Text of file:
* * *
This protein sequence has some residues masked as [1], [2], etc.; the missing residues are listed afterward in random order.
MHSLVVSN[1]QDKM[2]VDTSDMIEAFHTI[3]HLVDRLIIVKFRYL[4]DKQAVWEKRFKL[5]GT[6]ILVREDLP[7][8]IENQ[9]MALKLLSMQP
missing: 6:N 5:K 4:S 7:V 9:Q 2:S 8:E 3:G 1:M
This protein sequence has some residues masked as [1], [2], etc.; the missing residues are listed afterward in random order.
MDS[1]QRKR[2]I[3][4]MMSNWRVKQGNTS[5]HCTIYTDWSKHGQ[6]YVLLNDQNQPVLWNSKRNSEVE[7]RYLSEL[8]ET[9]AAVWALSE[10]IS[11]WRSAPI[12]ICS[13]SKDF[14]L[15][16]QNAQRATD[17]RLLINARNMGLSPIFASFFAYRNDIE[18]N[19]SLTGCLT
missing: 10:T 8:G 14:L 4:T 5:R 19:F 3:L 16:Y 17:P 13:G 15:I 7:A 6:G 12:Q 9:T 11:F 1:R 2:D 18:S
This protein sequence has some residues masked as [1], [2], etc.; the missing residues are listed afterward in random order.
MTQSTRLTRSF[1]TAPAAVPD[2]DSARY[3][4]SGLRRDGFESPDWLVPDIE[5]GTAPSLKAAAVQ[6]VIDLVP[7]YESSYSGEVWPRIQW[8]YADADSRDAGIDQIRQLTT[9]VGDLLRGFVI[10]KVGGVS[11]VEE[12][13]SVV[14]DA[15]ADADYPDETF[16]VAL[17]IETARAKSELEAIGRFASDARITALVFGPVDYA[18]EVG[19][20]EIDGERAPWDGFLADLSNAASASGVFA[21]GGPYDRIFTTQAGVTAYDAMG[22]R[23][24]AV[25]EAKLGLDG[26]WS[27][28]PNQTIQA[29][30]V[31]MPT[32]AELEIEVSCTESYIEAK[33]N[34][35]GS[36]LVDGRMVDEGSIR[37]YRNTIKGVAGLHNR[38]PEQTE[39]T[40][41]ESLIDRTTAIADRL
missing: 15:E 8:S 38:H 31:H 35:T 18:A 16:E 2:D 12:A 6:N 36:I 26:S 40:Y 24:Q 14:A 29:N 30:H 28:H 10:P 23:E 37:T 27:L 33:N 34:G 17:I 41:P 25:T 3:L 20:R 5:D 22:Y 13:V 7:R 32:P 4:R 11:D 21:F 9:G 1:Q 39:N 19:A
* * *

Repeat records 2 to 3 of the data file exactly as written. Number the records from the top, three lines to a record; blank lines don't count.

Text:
This protein sequence has some residues masked as [1], [2], etc.; the missing residues are listed afterward in random order.
MDS[1]QRKR[2]I[3][4]MMSNWRVKQGNTS[5]HCTIYTDWSKHGQ[6]YVLLNDQNQPVLWNSKRNSEVE[7]RYLSEL[8]ET[9]AAVWALSE[10]IS[11]WRSAPI[12]ICS[13]SKDF[14]L[15][16]QNAQRATD[17]RLLINARNMGLSPIFASFFAYRNDIE[18]N[19]SLTGCLT
missing: 10:T 8:G 14:L 4:T 5:R 19:F 3:L 16:Y 17:P 13:G 15:I 7:A 6:G 12:Q 9:T 11:F 1:R 2:D 18:S
This protein sequence has some residues masked as [1], [2], etc.; the missing residues are listed afterward in random order.
MTQSTRLTRSF[1]TAPAAVPD[2]DSARY[3][4]SGLRRDGFESPDWLVPDIE[5]GTAPSLKAAAVQ[6]VIDLVP[7]YESSYSGEVWPRIQW[8]YADADSRDAGIDQIRQLTT[9]VGDLLRGFVI[10]KVGGVS[11]VEE[12][13]SVV[14]DA[15]ADADYPDETF[16]VAL[17]IETARAKSELEAIGRFASDARITALVFGPVDYA[18]EVG[19][20]EIDGERAPWDGFLADLSNAASASGVFA[21]GGPYDRIFTTQAGVTAYDAMG[22]R[23][24]AV[25]EAKLGLDG[26]WS[27][28]PNQTIQA[29][30]V[31]MPT[32]AELEIEVSCTESYIEAK[33]N[34][35]GS[36]LVDGRMVDEGSIR[37]YRNTIKGVAGLHNR[38]PEQTE[39]T[40][41]ESLIDRTTAIADRL
missing: 15:E 8:S 38:H 31:H 35:T 18:A 16:E 2:D 12:A 6:N 36:I 26:S 40:Y 24:Q 14:A 29:N 30:H 28:H 10:P 23:E 37:T 27:L 33:N 34:G 17:I 41:P 25:T 3:L 20:R 5:D 22:Y 13:V 7:R 32:P 4:R 11:D 21:F 9:G 1:Q 39:N 19:A